GBTA, Travel Tech Association Call for Airline-Fees Transparency
Both the Global Business Travel Association and the Travel Technology Association voiced support for better transparency of airline ancillary fees to the U.S. Department of Transportation Monday, in the form of comments to the agency's Passenger Protection Notice of Proposed Rulemaking (the comment period on the proposed rules is now closed). All airlines should be required to disclose all baggage and other ancillary fees to consumers before they buy their tickets, said the GBTA in a statement. "The lack of consistency and transparency in the pricing and application of ancillary fees in all categories of travel, but especially for air travel, is a major challenge for business travel managers," said GBTA executive director and COO Michael W. McCormick. According to GBTA research, baggage fees rose from $464 million in 2007 to $3.35 billion in 2013; reservation change fees rose from $915 million to $2.8 billion over the same time period. "With better insight into how these fees work, travel managers can make more informed choices," McCormick told the DOT. "Business travelers and their companies must be presented with an accurate and trackable view of fares and fees."
The Travel Technology Association similarly approved of such measures. "Travel Tech supports DOT's efforts to make ancillary services and fees such as baggage, seat selection and early boarding available to the consumer at the time of shopping and ticket purchase," wrote Travel Tech president Steve Shur. "There are clear consumer benefits to be achieved with such a policy, although DOT needs to go further to ensure transactability and to ensure that GDSs receive the ancillary fee information."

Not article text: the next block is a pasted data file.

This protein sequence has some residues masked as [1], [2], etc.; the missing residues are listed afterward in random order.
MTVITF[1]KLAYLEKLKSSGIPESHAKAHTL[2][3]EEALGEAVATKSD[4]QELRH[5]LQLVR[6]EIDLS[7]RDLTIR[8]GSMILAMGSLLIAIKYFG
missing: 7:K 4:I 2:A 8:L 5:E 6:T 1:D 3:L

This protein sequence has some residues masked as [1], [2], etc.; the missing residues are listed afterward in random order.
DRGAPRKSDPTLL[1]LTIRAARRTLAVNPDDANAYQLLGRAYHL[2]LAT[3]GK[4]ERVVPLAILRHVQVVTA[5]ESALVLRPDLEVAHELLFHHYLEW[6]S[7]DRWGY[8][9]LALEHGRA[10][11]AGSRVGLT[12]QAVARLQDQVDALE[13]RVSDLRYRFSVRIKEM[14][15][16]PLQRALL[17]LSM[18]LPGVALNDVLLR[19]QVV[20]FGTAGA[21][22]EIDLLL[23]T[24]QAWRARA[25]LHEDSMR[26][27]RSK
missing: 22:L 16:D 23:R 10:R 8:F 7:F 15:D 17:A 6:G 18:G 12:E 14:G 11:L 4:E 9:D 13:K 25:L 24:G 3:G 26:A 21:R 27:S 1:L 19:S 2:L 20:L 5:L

Travel Tech went on to criticize the wide-ranging DOT document, specifically attacking proposed regulations for ticket agents. "Unlike the department's ancillary-fee actions, these proposed regulations are not based on consumer complaints or to correct a marketplace failure," wrote Shur. "Among the most alarming concerns for all ticket agents is a potential outcome that requires ticket agents to disclose airline information to consumers but does not require the airlines to provide that information to [global distribution systems] and [online travel agencies]. This would result in an untenable situation for participants in the distribution channel, where approximately 50 percent of all air travel is booked."
The Department of Transportation is now reviewing all comments as it develops the proposed legislation.